As the current rainy season progresses, good rainfall has been recorded in almost all parts of the country. As a result, crop farmers are witnessing a productive crop production season with noteworthy growth of maize, sorghum and pearl millet (mahangu).
However, amidst the pleasant growth, a crucial aspect of production to undertake is weeding in their crop fields.
By definition, a weed is an unwanted plant that grows among desirable crops that a farmer has planted.
Weeds have negative effects, as they compete with crops for water, nutrients and sunlight.
Furthermore, weeds can significantly lower the quality of crops by contaminating seeds, while some weeds can be alternative hosts for pests and disease-causing organisms.
However, when undertaking weed control – the removal of weeds from the field or garden on which the desired crop is growing, it is essential to ensure that economical and environmentally friendly techniques are used within a reasonable period to allow the main crop to grow well.
Weed control is important for several reasons.
Firstly, it reduces competition for water, which is vital for growing crops.
Secondly, weed control enables crops to have access to more sunlight, which is absorbed by the leaves for chlorophyll to react with Carbon dioxide (CO2) – and it in turn produces Oxygen (O2) and simple sugars (Glucose or Fructose) – the desired crops translocate to the root system, leaves, stem or fruits (grains) for storage.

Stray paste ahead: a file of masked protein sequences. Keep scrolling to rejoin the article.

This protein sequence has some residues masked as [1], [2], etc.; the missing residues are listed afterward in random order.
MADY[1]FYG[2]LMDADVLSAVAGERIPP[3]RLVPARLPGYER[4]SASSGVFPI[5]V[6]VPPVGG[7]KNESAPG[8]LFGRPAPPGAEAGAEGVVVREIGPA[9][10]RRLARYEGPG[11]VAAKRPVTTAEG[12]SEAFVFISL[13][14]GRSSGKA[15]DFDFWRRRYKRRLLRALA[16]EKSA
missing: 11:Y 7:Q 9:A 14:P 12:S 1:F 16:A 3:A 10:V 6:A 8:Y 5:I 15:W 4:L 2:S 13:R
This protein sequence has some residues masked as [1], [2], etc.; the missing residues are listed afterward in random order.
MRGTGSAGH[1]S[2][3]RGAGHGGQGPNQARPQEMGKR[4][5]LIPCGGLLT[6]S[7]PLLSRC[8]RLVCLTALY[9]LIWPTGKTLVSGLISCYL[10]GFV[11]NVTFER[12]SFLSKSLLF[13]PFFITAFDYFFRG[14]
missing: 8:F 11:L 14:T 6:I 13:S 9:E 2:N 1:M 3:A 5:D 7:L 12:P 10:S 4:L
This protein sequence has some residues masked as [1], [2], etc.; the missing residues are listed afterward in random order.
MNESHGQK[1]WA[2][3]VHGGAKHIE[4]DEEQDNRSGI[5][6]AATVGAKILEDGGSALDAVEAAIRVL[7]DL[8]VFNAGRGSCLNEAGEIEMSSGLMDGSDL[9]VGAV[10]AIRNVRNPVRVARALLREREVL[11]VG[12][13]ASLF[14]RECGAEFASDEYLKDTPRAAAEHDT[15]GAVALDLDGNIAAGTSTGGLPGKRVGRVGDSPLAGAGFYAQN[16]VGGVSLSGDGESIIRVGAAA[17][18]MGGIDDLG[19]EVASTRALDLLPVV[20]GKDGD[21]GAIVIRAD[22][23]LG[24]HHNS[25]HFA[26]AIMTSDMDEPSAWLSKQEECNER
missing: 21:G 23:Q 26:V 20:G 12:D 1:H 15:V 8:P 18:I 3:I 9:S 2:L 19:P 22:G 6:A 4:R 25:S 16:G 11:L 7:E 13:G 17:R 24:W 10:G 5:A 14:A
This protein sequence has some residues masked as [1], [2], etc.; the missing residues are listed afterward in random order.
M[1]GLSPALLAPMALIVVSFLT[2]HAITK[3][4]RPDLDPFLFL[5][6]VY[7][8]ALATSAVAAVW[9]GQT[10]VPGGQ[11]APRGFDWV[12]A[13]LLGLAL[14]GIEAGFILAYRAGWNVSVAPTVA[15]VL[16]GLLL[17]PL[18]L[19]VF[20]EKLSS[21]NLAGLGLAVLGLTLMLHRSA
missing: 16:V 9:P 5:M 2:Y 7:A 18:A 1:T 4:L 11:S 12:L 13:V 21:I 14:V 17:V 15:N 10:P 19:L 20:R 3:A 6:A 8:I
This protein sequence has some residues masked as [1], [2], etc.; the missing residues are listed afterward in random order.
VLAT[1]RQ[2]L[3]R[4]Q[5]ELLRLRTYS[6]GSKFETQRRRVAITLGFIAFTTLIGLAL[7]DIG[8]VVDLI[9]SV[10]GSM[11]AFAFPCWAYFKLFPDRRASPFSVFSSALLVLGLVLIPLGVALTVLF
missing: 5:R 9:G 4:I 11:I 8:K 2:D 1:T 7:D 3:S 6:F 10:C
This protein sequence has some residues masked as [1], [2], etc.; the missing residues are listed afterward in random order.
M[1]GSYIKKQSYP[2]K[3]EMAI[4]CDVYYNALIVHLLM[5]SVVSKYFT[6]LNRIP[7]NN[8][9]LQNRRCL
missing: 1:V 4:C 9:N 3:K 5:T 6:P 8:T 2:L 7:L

This improves the yield potential of the crop.
Thirdly, when one undertakes weed control correctly and timely, it eliminates the possibility of the weeds becoming hosts of disease causing-organisms and pests.
In turn, when pests are reduced, crops grow to maximum potential and the yield quality is not compromised, thus enabling a farmer to sell high-quality produce.
Finally, weed control is essential in the sense that when the weeds are removed manually and left to dry on the field and decompose, they tend to resupply the soil with nutrients, such as Nitrogen, Phosphorus and Potassium.
Weed control is a good agricultural practice that must be carried out by crop producers to help them produce good quality crops with maximum yield potential.
Lastly, weeds can be further suppressed by practising crop rotation, as crops are affected by different ranges of weeds.
Maize may have a certain target range of weeds that may be different from the target range of weeds that attack Tomatoes.
* Hanks Saisai is the Technical Advisor: Crops & Poultry at Agribank.